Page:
Monday, November 2, 2009


Having post some "Tourbillion" watches, sometimes you guys will starts to wonder,
What is "Tourbillion"?
Well, it beats me too. But after some researches from wikipedia, it says,

In horology, a tourbillon, which have another term called Whirlwind,  is an addition to the mechanics of a watch escapement. Invented in 1795 by Swiss watchmaker Abraham-Louis Breguet,, a tourbillon counters the effects of gravity by mounting the escapement and balance wheel in a rotating cage, ostensibly in order to negate the effect of gravity when the timepiece (and thus the escapement) is rotated. Originally an attempt to improve accuracy, tourbillons are still included in some expensive modern watches as a novelty and demonstration of watchmaking virtuosity. The mechanism is usually exposed on the watch's face to show it off.

How it works?

Gravity was thought to have a very adverse effect on the accuracy of time pieces at the time of the invention of the tourbillon, particularly because pocketwatches were often less accurate than stationary clocks of the same construction. The prevailing theory amongst horologists of the time was that pocket watches suffered from the effects of gravity since they were usually carried in the same pocketed position for most of the day, which was vertical, and then held in a different position while being read. Because the movements of pocket watches and similar pieces were oriented with respect to the cases and the dials, their movements were positioned with the axes of motion perpendicular to their faces. This meant that when the timepiece was placed vertically, the axis of motion of the movements would be parallel to the ground, and thus the force of gravity. In such a position, the force of gravity would affect the motion of parts of the movement differently when the parts were in different positions (i.e., moving with gravity or moving against it), which would cause variations in the rate the movement, which in turn would affect the timepieces' accuracy. If adjusted for one position, the rate would change when the piece was kept in a different position, such as when being held to be read or when placed on a table at night. In a tourbillon, the entire escapement assembly rotates, including the balance wheel, the escape wheel, the hairspring, and the pallet fork, in order to average out the effect of gravity in the different positions. The rate of rotation varies per design but has generally become standardized at one rotation per minute. Most tourbillons use standard swiss lever escapements, but some have a detent escapement, and others contain novel designs, such as the Audemars Piguet Millenary for example.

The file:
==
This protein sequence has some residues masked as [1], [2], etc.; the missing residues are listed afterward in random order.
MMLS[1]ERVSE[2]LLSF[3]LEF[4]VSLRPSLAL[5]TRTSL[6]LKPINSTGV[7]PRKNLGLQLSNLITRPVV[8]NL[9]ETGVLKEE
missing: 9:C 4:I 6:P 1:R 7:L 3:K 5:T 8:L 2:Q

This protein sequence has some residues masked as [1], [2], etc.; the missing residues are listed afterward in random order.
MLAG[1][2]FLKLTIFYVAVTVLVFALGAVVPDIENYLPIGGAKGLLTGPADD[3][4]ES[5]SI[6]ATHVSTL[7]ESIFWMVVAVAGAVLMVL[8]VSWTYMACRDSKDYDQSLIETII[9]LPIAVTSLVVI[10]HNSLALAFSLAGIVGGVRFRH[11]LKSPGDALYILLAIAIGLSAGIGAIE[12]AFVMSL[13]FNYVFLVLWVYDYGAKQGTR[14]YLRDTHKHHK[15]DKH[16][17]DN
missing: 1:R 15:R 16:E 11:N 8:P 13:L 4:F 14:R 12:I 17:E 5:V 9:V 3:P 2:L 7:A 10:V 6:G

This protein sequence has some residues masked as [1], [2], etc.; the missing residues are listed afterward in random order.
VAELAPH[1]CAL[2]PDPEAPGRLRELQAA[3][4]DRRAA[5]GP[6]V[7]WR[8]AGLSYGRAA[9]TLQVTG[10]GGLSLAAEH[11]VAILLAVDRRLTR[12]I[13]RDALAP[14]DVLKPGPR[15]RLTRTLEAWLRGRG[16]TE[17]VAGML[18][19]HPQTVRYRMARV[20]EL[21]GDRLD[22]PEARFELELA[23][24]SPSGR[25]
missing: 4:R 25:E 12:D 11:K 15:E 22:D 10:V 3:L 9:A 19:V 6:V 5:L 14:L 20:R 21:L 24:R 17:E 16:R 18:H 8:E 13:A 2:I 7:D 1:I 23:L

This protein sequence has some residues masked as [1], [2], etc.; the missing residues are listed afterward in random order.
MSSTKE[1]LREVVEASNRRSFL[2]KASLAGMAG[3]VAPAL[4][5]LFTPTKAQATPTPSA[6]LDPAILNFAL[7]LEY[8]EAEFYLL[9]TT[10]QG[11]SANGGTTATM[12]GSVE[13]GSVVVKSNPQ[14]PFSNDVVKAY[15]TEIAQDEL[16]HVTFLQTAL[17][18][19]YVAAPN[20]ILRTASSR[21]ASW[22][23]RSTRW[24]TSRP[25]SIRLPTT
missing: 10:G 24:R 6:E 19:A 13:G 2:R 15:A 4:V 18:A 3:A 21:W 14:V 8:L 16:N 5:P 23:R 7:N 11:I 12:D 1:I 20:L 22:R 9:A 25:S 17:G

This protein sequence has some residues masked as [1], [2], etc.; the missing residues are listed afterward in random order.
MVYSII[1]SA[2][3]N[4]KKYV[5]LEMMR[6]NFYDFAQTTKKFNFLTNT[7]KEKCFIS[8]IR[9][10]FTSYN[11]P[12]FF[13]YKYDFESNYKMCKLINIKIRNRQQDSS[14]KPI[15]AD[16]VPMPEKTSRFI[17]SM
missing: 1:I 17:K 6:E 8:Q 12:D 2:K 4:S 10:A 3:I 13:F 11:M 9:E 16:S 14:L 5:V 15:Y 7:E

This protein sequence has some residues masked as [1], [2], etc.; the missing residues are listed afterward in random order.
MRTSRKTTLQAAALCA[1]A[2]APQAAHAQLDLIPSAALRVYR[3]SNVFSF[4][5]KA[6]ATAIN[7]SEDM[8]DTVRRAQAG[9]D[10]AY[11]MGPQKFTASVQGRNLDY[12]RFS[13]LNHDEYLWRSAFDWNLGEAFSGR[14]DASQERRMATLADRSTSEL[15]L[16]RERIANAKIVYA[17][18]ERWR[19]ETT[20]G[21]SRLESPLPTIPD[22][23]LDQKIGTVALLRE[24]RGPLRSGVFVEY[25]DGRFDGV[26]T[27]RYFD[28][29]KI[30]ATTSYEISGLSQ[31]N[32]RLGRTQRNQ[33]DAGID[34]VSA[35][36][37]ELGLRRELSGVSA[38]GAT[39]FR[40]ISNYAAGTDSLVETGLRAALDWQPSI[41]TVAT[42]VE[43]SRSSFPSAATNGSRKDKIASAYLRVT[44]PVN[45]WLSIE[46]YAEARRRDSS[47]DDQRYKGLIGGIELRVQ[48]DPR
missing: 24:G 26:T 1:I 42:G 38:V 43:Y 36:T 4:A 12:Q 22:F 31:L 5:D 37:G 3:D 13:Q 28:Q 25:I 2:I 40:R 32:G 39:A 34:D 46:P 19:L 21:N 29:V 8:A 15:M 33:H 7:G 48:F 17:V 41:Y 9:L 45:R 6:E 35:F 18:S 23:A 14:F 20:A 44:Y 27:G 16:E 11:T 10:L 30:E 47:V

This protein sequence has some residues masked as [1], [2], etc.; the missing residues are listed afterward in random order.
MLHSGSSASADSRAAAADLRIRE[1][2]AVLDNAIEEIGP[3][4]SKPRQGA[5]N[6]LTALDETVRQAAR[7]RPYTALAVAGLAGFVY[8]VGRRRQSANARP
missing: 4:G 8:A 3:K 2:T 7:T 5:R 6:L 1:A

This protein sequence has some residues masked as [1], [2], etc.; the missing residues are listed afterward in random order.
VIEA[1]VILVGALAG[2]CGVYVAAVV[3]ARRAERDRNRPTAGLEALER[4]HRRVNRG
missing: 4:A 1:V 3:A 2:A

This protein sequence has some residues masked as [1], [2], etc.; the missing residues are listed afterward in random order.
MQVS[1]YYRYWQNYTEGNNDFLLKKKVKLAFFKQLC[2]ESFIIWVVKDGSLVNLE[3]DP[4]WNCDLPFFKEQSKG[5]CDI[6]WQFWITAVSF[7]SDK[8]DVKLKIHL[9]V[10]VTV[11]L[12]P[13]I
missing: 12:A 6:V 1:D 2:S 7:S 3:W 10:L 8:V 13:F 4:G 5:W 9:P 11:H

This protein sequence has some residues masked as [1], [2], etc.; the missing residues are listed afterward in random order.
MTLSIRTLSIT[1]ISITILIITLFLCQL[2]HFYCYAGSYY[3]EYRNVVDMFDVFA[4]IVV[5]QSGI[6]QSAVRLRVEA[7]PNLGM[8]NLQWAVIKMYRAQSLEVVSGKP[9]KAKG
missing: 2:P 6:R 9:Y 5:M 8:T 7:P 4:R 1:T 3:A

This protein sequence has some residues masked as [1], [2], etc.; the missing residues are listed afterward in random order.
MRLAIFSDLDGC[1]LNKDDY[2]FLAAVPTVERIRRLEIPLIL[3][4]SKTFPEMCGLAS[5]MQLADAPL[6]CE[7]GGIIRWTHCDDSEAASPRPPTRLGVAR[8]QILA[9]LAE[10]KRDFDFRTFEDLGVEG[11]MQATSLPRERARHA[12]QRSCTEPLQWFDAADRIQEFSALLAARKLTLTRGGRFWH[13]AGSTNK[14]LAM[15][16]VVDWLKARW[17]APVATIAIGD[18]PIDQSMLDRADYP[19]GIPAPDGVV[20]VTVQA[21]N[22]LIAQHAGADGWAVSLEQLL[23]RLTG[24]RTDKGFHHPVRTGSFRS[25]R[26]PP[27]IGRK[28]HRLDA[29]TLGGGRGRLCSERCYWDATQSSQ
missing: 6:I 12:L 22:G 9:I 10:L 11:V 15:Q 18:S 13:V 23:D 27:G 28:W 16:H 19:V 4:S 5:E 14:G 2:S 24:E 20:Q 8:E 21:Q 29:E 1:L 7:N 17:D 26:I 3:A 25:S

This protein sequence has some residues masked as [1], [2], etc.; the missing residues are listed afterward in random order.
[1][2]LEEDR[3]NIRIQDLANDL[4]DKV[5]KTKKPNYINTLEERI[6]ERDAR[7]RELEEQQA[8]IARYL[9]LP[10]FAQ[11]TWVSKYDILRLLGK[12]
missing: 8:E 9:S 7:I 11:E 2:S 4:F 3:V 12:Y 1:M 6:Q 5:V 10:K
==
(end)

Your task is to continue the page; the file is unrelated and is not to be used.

The tourbillon is considered to be one of the most challenging of watch mechanisms to make [1] (although technically not a complication itself) and is valued for its engineering and design principles. The first production tourbillon mechanism was produced by Breguet for Napoleon in one of his carriage clocks (travel clocks of the time were of considerable weight, typically weighing almost 200 pounds).